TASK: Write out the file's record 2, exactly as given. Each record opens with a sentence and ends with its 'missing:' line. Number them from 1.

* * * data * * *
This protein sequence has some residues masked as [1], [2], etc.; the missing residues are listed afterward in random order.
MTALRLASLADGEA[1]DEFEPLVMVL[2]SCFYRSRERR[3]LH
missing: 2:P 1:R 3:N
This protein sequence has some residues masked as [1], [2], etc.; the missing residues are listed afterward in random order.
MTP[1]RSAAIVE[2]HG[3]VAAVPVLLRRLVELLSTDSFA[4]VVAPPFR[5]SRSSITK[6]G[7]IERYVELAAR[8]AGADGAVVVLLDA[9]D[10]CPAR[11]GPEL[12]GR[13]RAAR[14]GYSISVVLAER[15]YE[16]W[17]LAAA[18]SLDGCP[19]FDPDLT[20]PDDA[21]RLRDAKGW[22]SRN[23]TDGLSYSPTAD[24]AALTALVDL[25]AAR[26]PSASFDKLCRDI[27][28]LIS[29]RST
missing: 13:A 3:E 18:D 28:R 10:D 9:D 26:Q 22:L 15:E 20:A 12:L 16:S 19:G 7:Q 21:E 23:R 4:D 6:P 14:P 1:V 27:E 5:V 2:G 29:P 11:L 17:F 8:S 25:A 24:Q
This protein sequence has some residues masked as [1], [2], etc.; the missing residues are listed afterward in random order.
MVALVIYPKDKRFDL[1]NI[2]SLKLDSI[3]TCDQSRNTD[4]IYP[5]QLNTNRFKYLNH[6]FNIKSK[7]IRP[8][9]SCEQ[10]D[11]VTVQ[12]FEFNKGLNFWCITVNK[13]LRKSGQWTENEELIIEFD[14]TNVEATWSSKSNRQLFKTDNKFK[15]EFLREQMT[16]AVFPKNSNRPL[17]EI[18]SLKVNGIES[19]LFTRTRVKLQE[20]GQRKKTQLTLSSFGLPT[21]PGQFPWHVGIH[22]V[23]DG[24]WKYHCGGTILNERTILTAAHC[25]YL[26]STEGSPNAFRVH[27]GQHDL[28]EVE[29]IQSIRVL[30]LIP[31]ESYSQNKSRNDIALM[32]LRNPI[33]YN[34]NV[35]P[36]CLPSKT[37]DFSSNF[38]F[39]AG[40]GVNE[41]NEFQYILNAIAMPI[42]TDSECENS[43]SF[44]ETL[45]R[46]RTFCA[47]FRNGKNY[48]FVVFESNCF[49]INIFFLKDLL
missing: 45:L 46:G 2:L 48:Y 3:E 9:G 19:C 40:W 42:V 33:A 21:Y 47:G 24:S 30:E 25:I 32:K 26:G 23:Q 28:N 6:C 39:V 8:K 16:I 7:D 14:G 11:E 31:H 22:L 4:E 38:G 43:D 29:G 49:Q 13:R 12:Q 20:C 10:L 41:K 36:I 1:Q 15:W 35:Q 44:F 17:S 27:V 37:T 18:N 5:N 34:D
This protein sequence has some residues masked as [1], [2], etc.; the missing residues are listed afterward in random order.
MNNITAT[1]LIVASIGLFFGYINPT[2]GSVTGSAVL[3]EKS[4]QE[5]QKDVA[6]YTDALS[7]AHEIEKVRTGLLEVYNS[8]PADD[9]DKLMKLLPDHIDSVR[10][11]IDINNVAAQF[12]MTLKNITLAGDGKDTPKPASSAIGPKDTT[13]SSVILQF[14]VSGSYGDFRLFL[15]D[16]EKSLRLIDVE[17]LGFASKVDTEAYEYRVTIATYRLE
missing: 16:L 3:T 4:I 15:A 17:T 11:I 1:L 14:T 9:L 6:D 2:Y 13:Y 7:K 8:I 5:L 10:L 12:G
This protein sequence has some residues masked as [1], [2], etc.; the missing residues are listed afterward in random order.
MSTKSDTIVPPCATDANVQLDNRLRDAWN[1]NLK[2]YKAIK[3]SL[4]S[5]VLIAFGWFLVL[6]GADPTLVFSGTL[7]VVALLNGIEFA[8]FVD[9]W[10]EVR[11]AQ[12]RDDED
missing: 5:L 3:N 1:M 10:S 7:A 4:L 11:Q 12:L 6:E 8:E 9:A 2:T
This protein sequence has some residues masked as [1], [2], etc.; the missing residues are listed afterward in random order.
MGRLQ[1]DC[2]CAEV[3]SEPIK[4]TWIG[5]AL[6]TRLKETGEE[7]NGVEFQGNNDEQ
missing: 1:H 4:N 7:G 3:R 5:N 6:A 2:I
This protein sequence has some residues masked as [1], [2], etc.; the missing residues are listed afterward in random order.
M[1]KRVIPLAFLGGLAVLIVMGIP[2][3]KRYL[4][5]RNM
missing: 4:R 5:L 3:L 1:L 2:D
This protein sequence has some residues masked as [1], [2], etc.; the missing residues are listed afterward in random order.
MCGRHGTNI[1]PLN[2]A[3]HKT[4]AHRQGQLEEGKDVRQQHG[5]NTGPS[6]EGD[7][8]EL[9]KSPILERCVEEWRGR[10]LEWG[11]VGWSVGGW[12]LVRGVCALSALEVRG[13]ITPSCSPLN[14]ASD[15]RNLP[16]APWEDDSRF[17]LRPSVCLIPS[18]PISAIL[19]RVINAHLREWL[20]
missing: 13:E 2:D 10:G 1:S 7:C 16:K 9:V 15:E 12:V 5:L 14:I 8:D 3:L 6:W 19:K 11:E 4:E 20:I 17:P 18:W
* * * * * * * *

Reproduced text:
This protein sequence has some residues masked as [1], [2], etc.; the missing residues are listed afterward in random order.
MTP[1]RSAAIVE[2]HG[3]VAAVPVLLRRLVELLSTDSFA[4]VVAPPFR[5]SRSSITK[6]G[7]IERYVELAAR[8]AGADGAVVVLLDA[9]D[10]CPAR[11]GPEL[12]GR[13]RAAR[14]GYSISVVLAER[15]YE[16]W[17]LAAA[18]SLDGCP[19]FDPDLT[20]PDDA[21]RLRDAKGW[22]SRN[23]TDGLSYSPTAD[24]AALTALVDL[25]AAR[26]PSASFDKLCRDI[27][28]LIS[29]RST
missing: 13:A 3:E 18:D 28:R 10:D 9:D 26:Q 22:L 15:E 20:A 12:L 16:S 19:G 7:Q 21:E 23:R 4:D 6:P 14:P 1:V 27:E 5:V 2:G 29:P 11:L 17:F 8:S 25:A 24:Q